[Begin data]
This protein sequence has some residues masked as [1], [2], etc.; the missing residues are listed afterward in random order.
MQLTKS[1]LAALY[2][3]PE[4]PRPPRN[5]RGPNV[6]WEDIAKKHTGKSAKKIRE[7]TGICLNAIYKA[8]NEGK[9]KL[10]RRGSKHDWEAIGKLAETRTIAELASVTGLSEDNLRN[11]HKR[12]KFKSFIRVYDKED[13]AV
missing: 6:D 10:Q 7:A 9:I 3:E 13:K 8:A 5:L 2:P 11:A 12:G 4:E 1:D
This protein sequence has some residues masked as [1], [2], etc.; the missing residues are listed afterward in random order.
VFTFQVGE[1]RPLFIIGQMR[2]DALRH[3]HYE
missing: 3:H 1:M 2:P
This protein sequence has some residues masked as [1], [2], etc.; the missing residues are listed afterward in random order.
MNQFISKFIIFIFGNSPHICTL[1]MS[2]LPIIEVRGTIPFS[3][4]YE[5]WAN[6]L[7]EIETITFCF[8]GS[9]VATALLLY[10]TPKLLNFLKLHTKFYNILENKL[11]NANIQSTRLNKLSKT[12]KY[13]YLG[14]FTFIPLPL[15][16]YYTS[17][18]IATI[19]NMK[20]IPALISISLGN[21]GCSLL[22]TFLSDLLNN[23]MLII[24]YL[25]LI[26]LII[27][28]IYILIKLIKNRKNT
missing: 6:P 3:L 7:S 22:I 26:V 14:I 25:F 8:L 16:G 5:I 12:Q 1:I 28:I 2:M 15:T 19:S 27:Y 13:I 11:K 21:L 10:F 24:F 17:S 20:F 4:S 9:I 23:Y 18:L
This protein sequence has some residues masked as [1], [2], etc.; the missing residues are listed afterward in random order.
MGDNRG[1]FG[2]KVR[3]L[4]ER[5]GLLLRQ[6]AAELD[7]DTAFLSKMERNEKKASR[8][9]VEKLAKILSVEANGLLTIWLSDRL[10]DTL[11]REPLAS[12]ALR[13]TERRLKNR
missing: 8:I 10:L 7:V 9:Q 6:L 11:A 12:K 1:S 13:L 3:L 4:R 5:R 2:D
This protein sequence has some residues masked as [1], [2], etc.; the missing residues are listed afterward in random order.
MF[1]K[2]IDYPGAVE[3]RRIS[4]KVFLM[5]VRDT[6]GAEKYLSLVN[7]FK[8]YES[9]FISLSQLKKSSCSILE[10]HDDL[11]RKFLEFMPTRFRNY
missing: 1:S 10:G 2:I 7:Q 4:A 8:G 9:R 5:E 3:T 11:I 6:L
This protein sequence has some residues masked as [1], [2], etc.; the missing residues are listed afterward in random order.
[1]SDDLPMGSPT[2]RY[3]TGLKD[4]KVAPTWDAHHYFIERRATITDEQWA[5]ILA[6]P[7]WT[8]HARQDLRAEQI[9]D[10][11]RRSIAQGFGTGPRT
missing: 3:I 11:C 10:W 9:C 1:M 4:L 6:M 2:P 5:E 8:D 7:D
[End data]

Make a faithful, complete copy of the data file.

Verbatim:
This protein sequence has some residues masked as [1], [2], etc.; the missing residues are listed afterward in random order.
MQLTKS[1]LAALY[2][3]PE[4]PRPPRN[5]RGPNV[6]WEDIAKKHTGKSAKKIRE[7]TGICLNAIYKA[8]NEGK[9]KL[10]RRGSKHDWEAIGKLAETRTIAELASVTGLSEDNLRN[11]HKR[12]KFKSFIRVYDKED[13]AV
missing: 6:D 10:Q 7:A 9:I 3:E 13:K 8:A 5:L 2:P 11:A 12:G 4:E 1:D
This protein sequence has some residues masked as [1], [2], etc.; the missing residues are listed afterward in random order.
VFTFQVGE[1]RPLFIIGQMR[2]DALRH[3]HYE
missing: 3:H 1:M 2:P
This protein sequence has some residues masked as [1], [2], etc.; the missing residues are listed afterward in random order.
MNQFISKFIIFIFGNSPHICTL[1]MS[2]LPIIEVRGTIPFS[3][4]YE[5]WAN[6]L[7]EIETITFCF[8]GS[9]VATALLLY[10]TPKLLNFLKLHTKFYNILENKL[11]NANIQSTRLNKLSKT[12]KY[13]YLG[14]FTFIPLPL[15][16]YYTS[17][18]IATI[19]NMK[20]IPALISISLGN[21]GCSLL[22]TFLSDLLNN[23]MLII[24]YL[25]LI[26]LII[27][28]IYILIKLIKNRKNT
missing: 6:P 3:L 7:S 22:I 26:V 14:I 25:F 8:L 16:G 5:I 12:Q 1:I 28:I 2:M 15:T 19:S 27:Y 13:I 11:K 21:L 10:F 24:F 17:S 20:F 4:S 9:I 23:Y 18:L
This protein sequence has some residues masked as [1], [2], etc.; the missing residues are listed afterward in random order.
MGDNRG[1]FG[2]KVR[3]L[4]ER[5]GLLLRQ[6]AAELD[7]DTAFLSKMERNEKKASR[8][9]VEKLAKILSVEANGLLTIWLSDRL[10]DTL[11]REPLAS[12]ALR[13]TERRLKNR
missing: 8:I 10:L 7:V 9:Q 6:L 11:A 12:K 1:S 13:L 3:L 4:R 5:R 2:D
This protein sequence has some residues masked as [1], [2], etc.; the missing residues are listed afterward in random order.
MF[1]K[2]IDYPGAVE[3]RRIS[4]KVFLM[5]VRDT[6]GAEKYLSLVN[7]FK[8]YES[9]FISLSQLKKSSCSILE[10]HDDL[11]RKFLEFMPTRFRNY
missing: 1:S 10:G 2:I 7:Q 4:A 8:G 9:R 5:E 3:T 11:I 6:L
This protein sequence has some residues masked as [1], [2], etc.; the missing residues are listed afterward in random order.
[1]SDDLPMGSPT[2]RY[3]TGLKD[4]KVAPTWDAHHYFIERRATITDEQWA[5]ILA[6]P[7]WT[8]HARQDLRAEQI[9]D[10][11]RRSIAQGFGTGPRT
missing: 3:I 11:C 10:W 9:C 1:M 4:L 6:M 2:P 5:E 8:D 7:D